Although some recent data suggested that the establishment of properly polarized cortical domains is not an absolute requirement for correct trichome polarity in the wing, asymmetric accumulation of the PCP proteins is thought to serve as a critical cue for cell polarization. Thus, the Rab23-induced weak alterations in wing hair polarity are best explained by the similarly modest effect on PCP protein asymmetries. Because Rab23 is able to associate with Pk, it follows that Rab23 is likely to play a role in the proximal accumulation of Pk. Given that the Rab family of proteins is known to control membrane trafficking, the results provide further support for models suggesting that polarized membrane transport is an important mechanism for the asymmetric accumulation of the PCP proteins. Although Rab23 showed a specific interaction with Pk, technical limitations might have prevented the detection of interactions with other core PCP proteins, and hence it is possible that the mechanism whereby Rab23 contributes to cortical polarization is not limited to Pk regulation. One additional candidate is the transmembrane protein Vang that partly colocalizes with Rab23 in S2 cells and has been shown to bind Pk. Thus, through binding to Pk, Rab23 might affect Vang localization or signaling capacity. Irrespective of whether Rab23 directly affects the localization of only one or more PCP proteins, in the wing Rab23 has a relatively modest effect on protein localization, and, as a consequence, on hair orientation, indicating that Rab23 has a minor or largely redundant role in this tissue. Interestingly, however, Rab23 induces much stronger trichome orientation defects on the abdominal cuticle. Although it is not proven formally, genetic analysis suggests that asymmetric PCP protein accumulation (or at least polarized activation) is likely to occur in the abdominal histoblast cells as well. Hence, with respect to protein polarization Rab23 may act in a tissue-specific manner playing a largely dispensable role in the wing, but having a critical role in the abdominal epidermis (Pataki, 2010).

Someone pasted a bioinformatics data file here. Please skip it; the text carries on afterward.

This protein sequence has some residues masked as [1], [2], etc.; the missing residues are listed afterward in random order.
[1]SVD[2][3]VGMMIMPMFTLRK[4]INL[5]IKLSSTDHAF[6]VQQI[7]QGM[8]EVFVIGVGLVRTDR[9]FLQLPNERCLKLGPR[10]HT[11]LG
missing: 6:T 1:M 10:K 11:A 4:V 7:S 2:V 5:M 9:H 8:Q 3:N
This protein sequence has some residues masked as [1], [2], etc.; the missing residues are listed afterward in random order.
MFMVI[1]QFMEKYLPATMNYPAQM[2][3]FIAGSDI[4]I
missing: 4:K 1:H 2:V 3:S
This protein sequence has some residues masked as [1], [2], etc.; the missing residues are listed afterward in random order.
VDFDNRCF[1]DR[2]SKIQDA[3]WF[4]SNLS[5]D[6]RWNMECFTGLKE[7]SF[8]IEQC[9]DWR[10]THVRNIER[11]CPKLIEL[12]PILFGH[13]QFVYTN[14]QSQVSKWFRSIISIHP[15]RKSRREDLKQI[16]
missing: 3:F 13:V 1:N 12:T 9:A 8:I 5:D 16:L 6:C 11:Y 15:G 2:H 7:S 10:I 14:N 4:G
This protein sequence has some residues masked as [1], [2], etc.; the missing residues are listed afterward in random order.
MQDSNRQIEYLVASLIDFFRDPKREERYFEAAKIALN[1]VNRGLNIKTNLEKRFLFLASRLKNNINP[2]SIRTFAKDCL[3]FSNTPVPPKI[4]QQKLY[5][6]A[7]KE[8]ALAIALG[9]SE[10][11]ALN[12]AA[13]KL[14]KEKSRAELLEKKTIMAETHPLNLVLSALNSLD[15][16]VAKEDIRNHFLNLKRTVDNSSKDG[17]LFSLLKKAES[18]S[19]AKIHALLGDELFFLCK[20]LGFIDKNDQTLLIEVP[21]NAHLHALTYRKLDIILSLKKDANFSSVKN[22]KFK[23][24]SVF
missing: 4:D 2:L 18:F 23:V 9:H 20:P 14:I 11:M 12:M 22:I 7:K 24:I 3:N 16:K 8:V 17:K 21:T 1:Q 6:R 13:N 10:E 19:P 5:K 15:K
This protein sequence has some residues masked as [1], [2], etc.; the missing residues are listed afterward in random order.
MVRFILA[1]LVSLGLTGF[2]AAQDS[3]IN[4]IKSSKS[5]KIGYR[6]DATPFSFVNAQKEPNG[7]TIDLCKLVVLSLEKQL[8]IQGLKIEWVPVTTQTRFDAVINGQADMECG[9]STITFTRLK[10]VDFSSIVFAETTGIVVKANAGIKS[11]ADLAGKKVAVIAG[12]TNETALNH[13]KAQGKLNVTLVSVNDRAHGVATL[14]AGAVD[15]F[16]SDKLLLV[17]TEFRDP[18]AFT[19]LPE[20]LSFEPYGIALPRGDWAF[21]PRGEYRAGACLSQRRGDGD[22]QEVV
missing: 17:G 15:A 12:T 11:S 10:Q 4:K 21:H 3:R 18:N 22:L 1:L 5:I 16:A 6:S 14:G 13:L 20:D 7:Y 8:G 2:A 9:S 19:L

Correct trichome placement at a single distally located site is clearly a crucial step in planar polarization of the wing cells. Current models suggest that prehair initiation is controlled by an inhibitory cue localized proximally in a Vang-dependent manner, and by a Fz-dependent cue that positively regulates hair formation at the distal vertex (Strutt, 2008). Whereas it is not clear how the distal cues work, with regard to the proximal cues it is known that Vang and Pk colocalize with the effector proteins In, Fy and Frtz that control the localization and activity of Mwh, which is thought to regulate prehair initiation directly by interfering with actin bundling in the subapical region of cells (Strutt, 2008; Yan, 2008). This study found that Rab23 severely impairs trichome placement in the wing leading to the formation of multiple hairs, which indicates a role in the repression of ectopic hair initiation. Where does Rab23 fit into the regulatory hierarchy of trichome placement? Double mutant analysis suggests that Rab23 is upstream of the In group and mwh, and acts at the same level as the core PCP genes. The synergistic genetic interaction between Rab23 and the core PCP mutations indicates that they function in parallel pathways during the restriction of prehair initiation. Remarkably, the pkpk; Rab23 double mutants exhibit an almost identical phenotype to mutations of the In group, suggesting that, unless the existence of an In independent restriction system is assumed, Pk and Rab23 together are both necessary and sufficient to fully activate the In complex. In pk single mutants the proximal accumulation of In is severely impaired, yet multiple hairs rarely develop, indicating that proper In localization plays only a minor role in the restriction mechanism. Conversely, in Rab23 single mutants In localization is weakly affected, but multiple hairs often form, suggesting that the major function of Rab23 is related to In activation. Thus, it appears that the proximally restricted activation of In on the one hand is ensured by Pk, that mainly plays a role in proper In localization, and on the other hand by Rab23, that seems to be required for In activation. At present, the molecular function of the In system is unknown, and it is therefore also unclear how Rab23 might contribute to the activation of the In complex. Nevertheless, because Rab23 has a weaker multiple hair phenotype than in, but the pkpk; Rab23 double mutant is nearly as strong as in, it is conceivable that In activation is not exclusively Rab23 dependent but, beyond a role in protein localization, Pk has a partial requirement as well (Pataki, 2010).